Colony Days celebration is this weekend in downtown Palmer. It is always the second weekend in June and it is always a big and happy production. Friday, Saturday and Sunday have dozens and dozens of events lined up. This weekend’s activities are organized by the Greater Palmer Chamber of Commerce, which has produced a substantial schedule of events, available at their website.
Big Weekend—There are many Palmer area people who have ties to the old, “colony” families, who were transported to Alaska to build a community. This federally funded project was in the 1930’s and it was considered a fascinating agriculture experiment. The stories are both curious and impressive because of the hard work, perseverance and dedication of the newcomers to this part of Alaska. The Annual “Colony Days” celebration offers a glimpse of history, through the colonizers’ eyes. You will see tractor pulls, music jams, tent city market, dunk tanks, sidewalk chalk drawing, historic walking tours, bed races, corn hole tournaments, antique farm equipment displays, craft fairs, kite demonstrations, community picnics, bike safety exhibits and races, rock and birdhouse painting, flower planting, rhubarb recipes, car shows, safety and community outreach, kids games, and of course a really big parade. The Colony House Museum is located in the historic district of Palmer at 316 Elmwood Ave. It is a unique and lovely restoration of one of the Colony Houses, which displayed rural life in the Matanuska Valley in the 1930s and 1940s.
More History—It is important to realize that the 1930 Colonization project was NOT the beginning of history in our valley. Homesteaders, naturalists, miners, traders, trappers, military and adventurers preceded the establishment of the Palmer Colony. But even more important is the recognition that the Dena’ina and Ahtna Athabaskan Native peoples lived on this land prior to any settlement, expansion, ownership (and in some cases exploitation) of our Matanuska Valley. Bringing up this subject sometimes results in uncomfortable discussions, but it shouldn’t: we are all a product of our history and knowing our community’s full and complete history is valuable. Let’s celebrate and honor all of the achievements. And let’s learn critical lessons from our mistakes.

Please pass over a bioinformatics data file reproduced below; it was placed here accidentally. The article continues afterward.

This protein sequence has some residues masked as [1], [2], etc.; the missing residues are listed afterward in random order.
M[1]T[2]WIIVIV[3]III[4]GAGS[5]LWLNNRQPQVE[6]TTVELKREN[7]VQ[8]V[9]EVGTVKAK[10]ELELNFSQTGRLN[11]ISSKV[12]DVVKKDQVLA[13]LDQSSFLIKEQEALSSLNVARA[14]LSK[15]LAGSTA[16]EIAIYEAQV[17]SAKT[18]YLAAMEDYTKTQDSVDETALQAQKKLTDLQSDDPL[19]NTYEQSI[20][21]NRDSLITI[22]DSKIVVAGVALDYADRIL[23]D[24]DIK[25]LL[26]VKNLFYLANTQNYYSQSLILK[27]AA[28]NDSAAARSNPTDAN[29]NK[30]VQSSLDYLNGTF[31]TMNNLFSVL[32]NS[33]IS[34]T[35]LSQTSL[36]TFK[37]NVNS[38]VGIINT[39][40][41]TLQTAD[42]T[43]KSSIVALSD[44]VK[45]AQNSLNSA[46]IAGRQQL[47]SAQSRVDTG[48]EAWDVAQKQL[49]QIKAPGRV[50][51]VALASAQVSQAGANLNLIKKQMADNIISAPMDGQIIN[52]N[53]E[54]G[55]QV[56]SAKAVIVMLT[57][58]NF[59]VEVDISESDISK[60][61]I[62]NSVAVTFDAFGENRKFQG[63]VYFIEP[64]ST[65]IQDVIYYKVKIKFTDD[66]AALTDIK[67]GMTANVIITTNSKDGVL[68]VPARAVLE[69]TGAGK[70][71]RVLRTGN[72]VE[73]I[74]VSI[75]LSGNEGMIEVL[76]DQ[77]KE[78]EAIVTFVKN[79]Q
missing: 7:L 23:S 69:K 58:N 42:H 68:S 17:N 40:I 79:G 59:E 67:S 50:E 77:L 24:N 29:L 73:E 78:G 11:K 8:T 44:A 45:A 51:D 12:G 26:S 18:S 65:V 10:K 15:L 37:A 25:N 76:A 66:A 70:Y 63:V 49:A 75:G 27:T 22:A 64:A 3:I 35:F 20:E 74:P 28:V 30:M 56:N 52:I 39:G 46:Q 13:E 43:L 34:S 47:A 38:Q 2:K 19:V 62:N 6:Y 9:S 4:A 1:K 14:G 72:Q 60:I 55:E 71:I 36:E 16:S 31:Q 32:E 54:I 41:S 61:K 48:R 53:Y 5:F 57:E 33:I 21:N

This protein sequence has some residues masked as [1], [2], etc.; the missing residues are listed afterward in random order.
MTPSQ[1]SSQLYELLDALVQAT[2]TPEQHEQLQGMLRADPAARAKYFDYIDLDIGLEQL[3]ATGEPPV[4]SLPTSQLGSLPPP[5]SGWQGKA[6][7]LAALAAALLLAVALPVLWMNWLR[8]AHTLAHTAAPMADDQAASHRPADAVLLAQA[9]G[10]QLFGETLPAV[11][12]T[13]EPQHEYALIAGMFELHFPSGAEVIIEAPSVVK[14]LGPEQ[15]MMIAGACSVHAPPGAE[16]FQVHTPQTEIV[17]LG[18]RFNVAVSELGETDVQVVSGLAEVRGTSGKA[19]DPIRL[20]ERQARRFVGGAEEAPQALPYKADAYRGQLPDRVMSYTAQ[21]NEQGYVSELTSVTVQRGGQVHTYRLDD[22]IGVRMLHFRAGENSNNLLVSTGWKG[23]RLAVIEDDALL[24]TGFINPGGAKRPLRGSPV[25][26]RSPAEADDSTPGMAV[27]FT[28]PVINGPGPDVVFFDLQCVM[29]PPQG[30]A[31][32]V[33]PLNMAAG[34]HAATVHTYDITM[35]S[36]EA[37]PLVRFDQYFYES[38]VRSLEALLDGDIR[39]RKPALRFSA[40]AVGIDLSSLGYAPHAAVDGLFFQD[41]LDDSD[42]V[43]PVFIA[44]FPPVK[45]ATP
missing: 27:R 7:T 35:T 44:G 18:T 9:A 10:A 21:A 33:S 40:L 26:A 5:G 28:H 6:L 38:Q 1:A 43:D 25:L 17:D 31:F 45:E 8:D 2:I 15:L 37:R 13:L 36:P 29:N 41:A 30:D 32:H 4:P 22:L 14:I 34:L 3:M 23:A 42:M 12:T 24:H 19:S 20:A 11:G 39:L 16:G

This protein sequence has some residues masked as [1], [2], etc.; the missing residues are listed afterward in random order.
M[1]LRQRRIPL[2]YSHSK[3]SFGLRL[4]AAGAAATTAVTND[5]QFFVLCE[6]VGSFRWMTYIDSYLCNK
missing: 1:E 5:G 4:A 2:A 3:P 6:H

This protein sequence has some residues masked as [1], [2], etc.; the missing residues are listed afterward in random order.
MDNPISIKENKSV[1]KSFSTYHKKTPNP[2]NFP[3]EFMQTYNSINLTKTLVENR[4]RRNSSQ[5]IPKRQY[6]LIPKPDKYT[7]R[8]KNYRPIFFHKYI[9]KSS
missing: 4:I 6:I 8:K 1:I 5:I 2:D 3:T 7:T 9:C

Gratitude Wall, Native Marketplace and Community Art—This is a wonderful and inclusive activity outside of the Palmer Depot. Anyone can have their photo taken on a polaroid camera. Then the photo will be laminated and turned into a flower, with leaves explaining what they personally love about Palmer. It will be a community art project and by the end of the day there will be a full wall of gratitude from everyone. Chickaloon Village, Knik Tribal Council and the South Central Foundation are hosting a a Native Marketplace and a Beaded Art Contest and games inside the Train Depot. The Chickaloon Cultural interpreters will be at the Museum along with larger cultural exhibits honoring history in our Matanuska Valley.
Peace In Palmer—It is significant to note that the weekend activities start off at the Peace Pole in the Palmer Museum Garden. This will be an Indigenous Land Acknowledgement presented by the Greater Palmer Chamber of Commerce. What a beautiful act of love, respect and honor, this is.
Stay safe Palmer! Look for rainbows and enjoy our big weekend!
Barbara Hunt is both Palmer writer and artist. She works hard to keep the robust pulse of Palmer, Alaska. She shares the good stuff on the weekly Palmer Alaska Buzz in the Mat Su Valley Frontiersman and daily on the Palmer Alaska Buzz Facebook Group. Email email@example.com or text at 907.315.3222